The shortage of skilled workers remains a key challenge in all areas of IT, but is particularly becoming an issue as enterprises transition to hybrid cloud infrastructure. IDC’s 2019 Worldwide CIO Agenda shows that 30% of high-demand roles for emerging technologies will remain unfilled through 2022, and a lack of cloud talent has the potential to cost enterprises as much as $258 million a year in lost revenues and slower innovation.
Additionally, not having the right skills can impede both the maintenance and the care of increasingly complex technology systems. It also creates challenges in testing, evaluating and implementing new innovations in the business. With this in mind, here are four approaches to overcoming your skills gap challenges:
Hybrid cloud requires a new set of skills and competencies in areas related to cloud-native application development or automation, among others. Organisations can, however, close their in-house skills gap through internal programmes, self-directed training, and external education. The three disciplines worth investigating here are: Full-Stack Development, Site Reliability Engineering (SRE) and DevOps Engineering, each of which can enhance the development, management and operation of your hybrid cloud environment.
Automation is a key foundation of hybrid cloud infrastructures, reducing your headcount by taking over the provisioning and management of cloud workloads. Indeed, Programmable Software Defined environments, which encompass multi-cloud networking, storage and other vital subsystems, have come to rely heavily on automation. Without it, hybrid cloud becomes expensive and complex to manage and orchestrate. Automation enables VMs and workloads to be provisioned, tested and spun up in seconds. And you can use a hybrid orchestrator to enable workloads to be continually shifted and balanced according to policies set by IT. This saves labour costs and improves your response times and utilisation rates.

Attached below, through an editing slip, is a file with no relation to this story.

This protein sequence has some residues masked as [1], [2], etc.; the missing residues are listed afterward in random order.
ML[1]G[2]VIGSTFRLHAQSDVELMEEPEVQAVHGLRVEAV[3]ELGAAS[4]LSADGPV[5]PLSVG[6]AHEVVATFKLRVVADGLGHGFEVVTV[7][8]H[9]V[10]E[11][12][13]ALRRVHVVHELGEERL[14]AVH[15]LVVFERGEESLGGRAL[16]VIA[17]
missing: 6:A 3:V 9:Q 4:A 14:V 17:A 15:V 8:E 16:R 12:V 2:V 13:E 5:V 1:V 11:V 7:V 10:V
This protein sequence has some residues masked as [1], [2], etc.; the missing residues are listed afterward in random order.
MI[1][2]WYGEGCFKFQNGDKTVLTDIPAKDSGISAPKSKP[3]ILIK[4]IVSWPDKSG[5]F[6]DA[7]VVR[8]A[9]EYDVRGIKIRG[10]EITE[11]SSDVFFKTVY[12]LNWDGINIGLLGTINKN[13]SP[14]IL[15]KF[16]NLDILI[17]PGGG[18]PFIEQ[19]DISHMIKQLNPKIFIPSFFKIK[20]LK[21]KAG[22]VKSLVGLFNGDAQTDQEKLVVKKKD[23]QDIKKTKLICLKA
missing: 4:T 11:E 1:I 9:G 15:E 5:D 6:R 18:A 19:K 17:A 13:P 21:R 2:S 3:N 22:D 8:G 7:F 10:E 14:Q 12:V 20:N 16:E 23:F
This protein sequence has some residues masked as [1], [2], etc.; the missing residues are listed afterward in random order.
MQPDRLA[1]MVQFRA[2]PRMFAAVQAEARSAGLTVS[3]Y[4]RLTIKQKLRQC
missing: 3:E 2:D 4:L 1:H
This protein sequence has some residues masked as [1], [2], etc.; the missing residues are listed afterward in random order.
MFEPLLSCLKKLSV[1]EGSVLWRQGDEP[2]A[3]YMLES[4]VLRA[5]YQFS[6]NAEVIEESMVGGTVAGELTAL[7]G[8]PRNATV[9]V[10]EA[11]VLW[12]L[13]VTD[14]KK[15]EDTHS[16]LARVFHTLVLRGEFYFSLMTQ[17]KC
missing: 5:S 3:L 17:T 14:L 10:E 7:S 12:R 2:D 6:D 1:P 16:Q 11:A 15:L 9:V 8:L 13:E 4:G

Automation aside, more and more large enterprises are choosing to outsource the provision of their hybrid multi-cloud management to expert service providers like HPE. That way, IT personnel can focus on tasks that benefit the business more directly, such as IT innovation, implementing new services and supporting new revenue streams.
HPE’s GreenLake as-a-service proposition simplifies IT operations and management by unifying an organisation’s datacentre, edge, and public and private cloud systems. It gives CIOs control of their organisation’s on and off-premise hybrid IT estate through a unified dashboard and operational console that positions them as service brokers to the rest of the business.
HPE’s GreenLake also gives IT teams sophisticated application development tools, which can help businesses to bridge the skills gap. The simple ‘point, click, get’ pay-per-use platform allows developers to write, release, and deploy code quickly, without having to worry about the underlying infrastructure. In addition, they can access a wide array of tools and services from HPE and partners through a marketplace, giving them one ‘workbench’ from which to design and create applications at high speed. CIOs get access to their own set of tools via a unified dashboard and operational console, giving them control over their organisation’s hybrid IT estate. With these, IT leaders can monitor and take action on a range of KPIs, including security, capacity, cost, compliance, and resource utilisation.
So, through training and upskilling, tools and automation, and outsourcing IT management through a service like HPE GreenLake, businesses can close their IT skills gap and get the most out of hybrid cloud.
To discover more benefits about HPE Greenlake, and how it can help to narrow your hybrid cloud skills gap, click here to visit the HPE website.